Interview with Steven Hughes
PRESERVED! Artist Interview Series
Steven Hughes’ watercolor landscapes are stunningly intricate and detailed; the lakes and streams shimmer and sparkle, the rocks and trees seem to glow, the skies blend vibrant colors and dance with clouds. His portrait drawings are hauntingly beautiful, capturing both an expression and a wish. His pastel portraits are contemplative and powerfully minimal.
Some of his work is so impressionistic, it’s abstract; other pieces are so photorealistic you might think they’re photos until you look closer. Some subjects are real; others are fantastical. It’s obvious he is accomplished in many mediums and styles.
“I have loved making things since I was a child,” he says. “My family was really encouraging, and we often visited museums around the country.”
Outside of museums, Steven found inspiration in the work of James Gurney, an accomplished plein air-artist and teacher. Many people will know Gurney as the creator of Dinotopia, a story about a shipwrecked father and son who discover a hidden island where dinosaurs and people live together in peace. It is easy to see the influence Gurney’s Hugo Award winning illustrations had on Steven’s work blending nature, people, and fantastical worlds together. In fact, the piece that Steven considers to be the most important work he’s ever done is the epitome of these influences.
“An Occurrence at Dead River Falls brought a lot of my interests together in one piece: storytelling, the human figure, fantasy, wildlife and nature,” he says. “It also represented a visible leap in my skills at the time.”
When Steven is not inspired, he draws on his training as a commercial artist.
“While enjoyable for the most part, there are days where things are difficult, and the progress made is minimal,” he says. “I show up and get to work. Making abstract shapes or lines and looking for a ‘face in the clouds’ can be a good way to loosen up the initial ideas and promote new ones. I make sure that at the end of the day, I can say something got done, even if it’s the realization that a piece shouldn’t go in a certain direction.”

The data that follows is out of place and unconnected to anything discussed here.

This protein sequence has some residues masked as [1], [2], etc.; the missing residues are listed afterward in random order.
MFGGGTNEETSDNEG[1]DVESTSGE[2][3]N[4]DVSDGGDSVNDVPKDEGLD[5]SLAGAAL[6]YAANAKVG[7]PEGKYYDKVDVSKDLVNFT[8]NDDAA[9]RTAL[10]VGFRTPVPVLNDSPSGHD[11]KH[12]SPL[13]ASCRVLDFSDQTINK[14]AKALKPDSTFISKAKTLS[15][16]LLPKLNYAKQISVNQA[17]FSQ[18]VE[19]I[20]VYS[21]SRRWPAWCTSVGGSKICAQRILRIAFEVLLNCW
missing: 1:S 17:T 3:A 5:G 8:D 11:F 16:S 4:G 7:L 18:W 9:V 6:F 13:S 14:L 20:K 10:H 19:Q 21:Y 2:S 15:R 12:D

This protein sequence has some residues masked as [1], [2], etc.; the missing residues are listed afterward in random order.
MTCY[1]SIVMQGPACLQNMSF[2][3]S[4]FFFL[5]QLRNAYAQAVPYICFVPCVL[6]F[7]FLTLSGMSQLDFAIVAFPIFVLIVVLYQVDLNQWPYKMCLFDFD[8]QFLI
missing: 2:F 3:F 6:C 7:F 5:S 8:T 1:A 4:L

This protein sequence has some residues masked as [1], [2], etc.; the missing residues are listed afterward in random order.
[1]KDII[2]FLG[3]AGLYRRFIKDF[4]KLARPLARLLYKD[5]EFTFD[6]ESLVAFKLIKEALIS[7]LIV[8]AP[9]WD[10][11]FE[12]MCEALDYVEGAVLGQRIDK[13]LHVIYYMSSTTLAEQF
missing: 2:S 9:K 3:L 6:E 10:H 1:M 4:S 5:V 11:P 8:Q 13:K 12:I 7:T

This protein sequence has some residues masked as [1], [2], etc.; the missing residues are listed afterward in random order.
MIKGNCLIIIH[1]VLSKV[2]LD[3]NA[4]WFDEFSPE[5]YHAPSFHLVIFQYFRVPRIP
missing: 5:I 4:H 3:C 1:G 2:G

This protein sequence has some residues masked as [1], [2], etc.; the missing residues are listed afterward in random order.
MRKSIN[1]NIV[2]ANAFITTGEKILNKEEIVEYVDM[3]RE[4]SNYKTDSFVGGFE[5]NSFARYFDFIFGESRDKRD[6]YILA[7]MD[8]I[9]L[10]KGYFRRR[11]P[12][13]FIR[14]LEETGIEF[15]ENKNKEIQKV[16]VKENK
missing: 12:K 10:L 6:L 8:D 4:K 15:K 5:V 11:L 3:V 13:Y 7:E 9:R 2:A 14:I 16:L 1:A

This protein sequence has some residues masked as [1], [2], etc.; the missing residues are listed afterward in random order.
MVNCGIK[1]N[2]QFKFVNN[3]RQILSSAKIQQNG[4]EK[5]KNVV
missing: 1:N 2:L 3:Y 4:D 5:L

Most of Steven’s work focuses on people. For his master’s thesis at Kent State University, he worked with Reviving Baseball in Inner Cities, Major League Baseball, and the Boys and Girls Club. He created conceptual portraits that highlighted the personal narratives of contemporary African-American baseball players to inspire young children. In these pieces, the players are larger than life, radiating personality and hope, often complimented by images of where they grew up and where they went.
Steven continues to use art to champion important causes and inspire others. Today, nature is an essential component of this work.
“The separation that much of the world has in their day-to-day lives from the natural environment can only be bridged by first-hand experience or impact,” Steven says. “Art can prompt an emotional response that lends weight to the importance of a cause or subject. It can reveal something inherently more powerful about the natural world of which an ordinary observer may be unaware.”
Part of the way Steven bridges the gap from people to nature, is by featuring people in nature.
“Nature often plays the role of a character or actor in my illustration work,” he explains. “It’s man vs. nature, or a mood and time of day that affects the main subject. So, while it may be a supporting role, nature shapes and informs the human character.”
Steven is based in the Upper Peninsula, so the Preserved! program has introduced him to new places in West Michigan.
“The Preserved! program is an excellent motivator to get out and visit new parts of the state that I wasn’t aware of,” he says. “As an illustrator, I like to find places for my work to be of use, whether they can help solve a problem for an art director or lend a voice to an environmental cause.”
His voice, already recognized by the Society of Illustrators, 3×3 Magazine, and Creative Quarterly, will be a welcome addition to the collection of Preserved! art.
“I want there to be beauty in the subjects that I choose,” Steven says. “Highlighting the play of light and color in a scene, I hope to show the viewer the landscape is full of life and energy. It would be a loss for everyone, if it were to vanish.”
Learn more about the Preserved! program and read other artist interviews here.